One can imagine the nervousness Davion Navar Henry Only, a 15-year-old orphan, felt when he humbled himself and boldly stood before the St. Mark Missionary Baptist Church congregation in St. Petersburg, Fla., last month.
”My name is Davion and I’ve been in foster care since I was born … I know God hasn’t given up on me,” he said after the Rev. Brian Brown invited him to the pulpit. “So I’m not giving up either.”
That was the beginning of Davion’s desperate plea during a sermon one Sunday to local Christians.
Davion turned to the house of worship after consulting with his caseworker, Connie Going, in hopes that he would be able to find a permanent home among the hundreds of congregants.
His decision to step out in faith comes as the teen attempts to make changes in his own troubled life. For years, Davion’s situation left him harboring anger, which resulted in struggles in school and emotional outbursts.
He hoped so fervently that his birth mother, whom he had never met, would one day come back to retrieve him, but his outlook changed when he finally learned that this would no longer be possible.
Davion’s mother passed away in June — a detail he learned after stumbling upon her obituary. After that tragic revelation — one that shattered his dreams of reuniting with her — the teen decided to change his ways.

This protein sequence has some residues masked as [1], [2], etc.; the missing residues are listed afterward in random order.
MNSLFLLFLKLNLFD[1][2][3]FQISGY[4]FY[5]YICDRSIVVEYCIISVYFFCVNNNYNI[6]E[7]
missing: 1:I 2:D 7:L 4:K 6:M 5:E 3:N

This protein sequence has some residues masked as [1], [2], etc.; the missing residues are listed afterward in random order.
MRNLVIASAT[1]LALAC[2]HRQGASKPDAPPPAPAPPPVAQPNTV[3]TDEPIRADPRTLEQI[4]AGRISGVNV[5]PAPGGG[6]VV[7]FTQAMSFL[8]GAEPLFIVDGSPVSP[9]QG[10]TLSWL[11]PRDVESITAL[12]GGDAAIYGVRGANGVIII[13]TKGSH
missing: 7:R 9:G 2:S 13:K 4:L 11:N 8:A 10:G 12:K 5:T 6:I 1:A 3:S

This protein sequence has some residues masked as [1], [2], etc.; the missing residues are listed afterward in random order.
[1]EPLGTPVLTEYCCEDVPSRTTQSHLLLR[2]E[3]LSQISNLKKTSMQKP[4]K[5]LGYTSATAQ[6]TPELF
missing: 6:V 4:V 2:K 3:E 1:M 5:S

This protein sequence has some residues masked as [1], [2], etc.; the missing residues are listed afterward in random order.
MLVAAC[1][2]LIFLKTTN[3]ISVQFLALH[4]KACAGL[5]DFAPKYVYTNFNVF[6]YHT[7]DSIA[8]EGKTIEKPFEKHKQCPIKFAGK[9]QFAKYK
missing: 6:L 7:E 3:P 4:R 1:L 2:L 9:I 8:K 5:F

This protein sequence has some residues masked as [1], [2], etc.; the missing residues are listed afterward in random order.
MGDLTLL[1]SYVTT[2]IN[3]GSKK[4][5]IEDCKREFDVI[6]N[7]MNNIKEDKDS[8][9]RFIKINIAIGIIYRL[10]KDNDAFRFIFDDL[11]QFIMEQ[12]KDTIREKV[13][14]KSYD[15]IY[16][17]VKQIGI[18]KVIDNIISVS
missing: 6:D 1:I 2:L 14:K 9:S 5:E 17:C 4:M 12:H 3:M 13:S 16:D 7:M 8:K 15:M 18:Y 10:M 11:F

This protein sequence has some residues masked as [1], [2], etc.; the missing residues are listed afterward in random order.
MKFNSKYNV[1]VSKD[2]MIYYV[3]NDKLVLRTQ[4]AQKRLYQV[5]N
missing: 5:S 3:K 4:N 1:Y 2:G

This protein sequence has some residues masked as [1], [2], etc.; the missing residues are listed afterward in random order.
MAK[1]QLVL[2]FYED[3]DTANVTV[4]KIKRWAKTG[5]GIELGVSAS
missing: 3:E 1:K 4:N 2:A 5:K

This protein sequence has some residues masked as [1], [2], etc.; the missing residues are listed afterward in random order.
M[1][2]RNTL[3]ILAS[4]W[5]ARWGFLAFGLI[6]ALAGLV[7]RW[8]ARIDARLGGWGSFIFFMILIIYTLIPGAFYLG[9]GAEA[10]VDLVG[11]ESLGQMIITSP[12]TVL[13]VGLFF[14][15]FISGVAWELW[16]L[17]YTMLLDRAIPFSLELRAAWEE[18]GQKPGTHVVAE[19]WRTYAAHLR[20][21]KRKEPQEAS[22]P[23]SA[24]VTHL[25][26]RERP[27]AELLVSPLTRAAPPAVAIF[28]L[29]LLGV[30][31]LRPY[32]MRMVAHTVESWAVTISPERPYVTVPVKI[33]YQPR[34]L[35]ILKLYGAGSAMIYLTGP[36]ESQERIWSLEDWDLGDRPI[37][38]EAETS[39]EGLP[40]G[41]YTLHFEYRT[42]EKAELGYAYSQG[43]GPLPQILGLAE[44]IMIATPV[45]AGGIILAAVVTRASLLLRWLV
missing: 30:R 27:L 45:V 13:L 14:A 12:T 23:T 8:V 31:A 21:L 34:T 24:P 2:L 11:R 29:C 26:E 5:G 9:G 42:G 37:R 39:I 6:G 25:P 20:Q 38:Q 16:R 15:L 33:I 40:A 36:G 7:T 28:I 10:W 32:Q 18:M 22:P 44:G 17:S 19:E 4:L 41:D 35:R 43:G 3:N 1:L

The tenth-grader lost 40 pounds, tempered his rage and began earning A’s in school, The Tampa Bay Times reports. Now, he’s hoping to bring about yet another change: A permanent placement in a loving home.
“He’s come a long way,” said Floyd Watkins, the program manager at the Carlton Manor residential group home where Davion lives. “He’s starting to put himself out there, which is hard when you’ve been rejected so many times.”
Davion is desperate to leave the group home where he resides. Like other children, he wants a family to care for him, love him and tell him that he’s worth something.
”I’ll take anyone. Old or young, dad or mom, black, white, purple. I don’t care,” the boy said. “And I would be really appreciative. The best I could be.”
When his story was first published earlier this month, the Times noted that two families inquired, but that no one officially stepped forward to adopt the teen.
TheBlaze reached out to the Rev. Brown, Going and Watkins to see if there are any updates on his plea for a family. Messages have been left for all parties.
We will update readers as we learn more.
Photo Credit: ShutterStock.com
(H/T: Naples Daily News)